Tag Archives: kids

Let’s KISS

Keep it simple, stupid.  Having had a child who felt he was ‘stupid’ based on his school experience, I tend to dislike the word.  I still feel an emotional response to hearing it, because it takes me back to 8 months ago when Berrik told me he was too stupid for school and that the kids didn’t like him because he was stupid.  I worry that the word will always be a trigger for him, like it now is for me.  In spite of that, I have always loved the KISS principle.  I like the simplicity of the statement and how much applicability it has to pretty much everything.

KISS is an acronym for “Keep it simple, stupid” as a design principle noted by the U.S. Navy in 1960.[1][2] The KISS principle states that most systems work best if they are kept simple rather than made complicated; therefore simplicity should be a key goal in design and unnecessary complexity should be avoided.

That said, I am pretty darned terrible about applying it.  In fact, I would say I have a tendency to overcomplicate most things in my life.  This past year with Berrik’s diet changes, supplements, and schoolwork, I have ventured down the path of overcomplication a few times, but I am happy to say that I am slowly getting better at keeping it simple.  It is my tendency to start out with a simple plan, and then I will find myself complicating the situation, and then I pull back and reset.  Again.  I suspect I will do this over and over for the rest of my life.  The key for me is recognizing it sooner and resetting more quickly.

Some key areas where I (attempt to) apply the KISS principle in our family life are as follows:

fruit-1095331__340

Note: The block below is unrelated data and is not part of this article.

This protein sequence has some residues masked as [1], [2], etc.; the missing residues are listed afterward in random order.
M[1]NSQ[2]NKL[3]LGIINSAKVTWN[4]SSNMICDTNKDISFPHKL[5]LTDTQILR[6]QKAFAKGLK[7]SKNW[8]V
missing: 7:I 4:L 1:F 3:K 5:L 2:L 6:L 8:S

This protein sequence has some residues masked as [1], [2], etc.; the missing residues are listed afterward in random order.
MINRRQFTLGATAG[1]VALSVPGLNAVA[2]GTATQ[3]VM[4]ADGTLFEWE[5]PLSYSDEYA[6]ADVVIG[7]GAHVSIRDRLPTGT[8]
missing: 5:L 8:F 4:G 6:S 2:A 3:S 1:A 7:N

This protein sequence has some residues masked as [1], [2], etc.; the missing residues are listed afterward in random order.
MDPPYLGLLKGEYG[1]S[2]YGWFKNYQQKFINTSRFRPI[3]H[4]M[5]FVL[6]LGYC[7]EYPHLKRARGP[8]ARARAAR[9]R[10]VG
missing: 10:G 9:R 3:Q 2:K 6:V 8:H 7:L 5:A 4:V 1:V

1. Food.  While Berrik’s diet may sound complicated, it’s actually incredibly simple.  Is it real food in it’s original form?  Great, he can eat it.  It’s really that simple.  In pretty much every restaurant (less so in fast food, but we avoid those place for many reasons and always have) will have the option to order a protein and vegetables.  It won’t likely be on the menu, but ask for a grilled chicken breast and some steamed or raw veggies, and almost everyone will accommodate, no questions asked.  When I do this, I usually get a chef or manager coming out to ask about allergies.  I confess that I don’t outright lie, but I do let assumptions work in my favor.  “Exposure to gluten or refined sugar will make him very unwell.”  This is 100% truth, however, the assumption is often that these things would be life threatening or that he has Celiac disease.  I feel ok with that if it means that Berrik can have a regular piece of meat without any breading or unknown additions.  More importantly, at home, this way of eating is very, very simple.  Once you get into the swing of things, you start to change your ideas about what convenience food is as well.  For me, convenience food is making enough dinner to have a day or two of leftovers in the fridge for lunches so I’m not scrambling or feeling like I have to resort to something processed because there is nothing else and I don’t have time to prepare real food.  Having a lot of fresh produce in the house at all times requires a bit of planning, but is also very convenient.  As are nuts and seeds.  We use SPUD.ca for produce delivery every week, so I know that even if I can’t get out to the store, we will still have produce (as well as many other items from SPUD.ca). I know not everyone is into baking like I am, but I find it convenient to make a large volume of ‘treats’ like coconut balls or ‘fat bombs’, and keeping them in the freezer.  Last minute play date where the kids are having cookies?  No problem.  I pull out a couple frozen treats and send them with Berrik.  It can be quite simple.  It should be simple.  All kids are better off with this simplicity in my opinion.  Not to say there should be no ‘treats’ ever, but I do think we can redefine what ‘treat’ means, and I feel like many of us misuse or misunderstand the term moderation.  Everything in moderation is a common adage these days.  The problem is that most of us take every category of ‘treat’ and have a moderate amount of each of those treats regularly.  Moderate consumption of each of bagged snack food (chips), fast food, processed foods, and sugar on a regular basis is no longer moderation.  Let’s say we have 3-4 things from each of the above mentioned categories on a weekly basis (and I would venture to guess that most of us eat more than that), we are eating up to 16 servings of ‘treats’ each week. The reality is, in my opinion, that we need to combine all ‘treats’ into one category and choose 3-4 per week.  Would it take some planning and a major lifestyle change?  Of course.  Would it be just too expensive?  Nope…it’s actually not that expensive to eat only real food.  Processed foods and eating out are more expensive in the long run.  We would all feel better and many of the diet related issues that plague North Americans would be minimized.pexels-photo-199093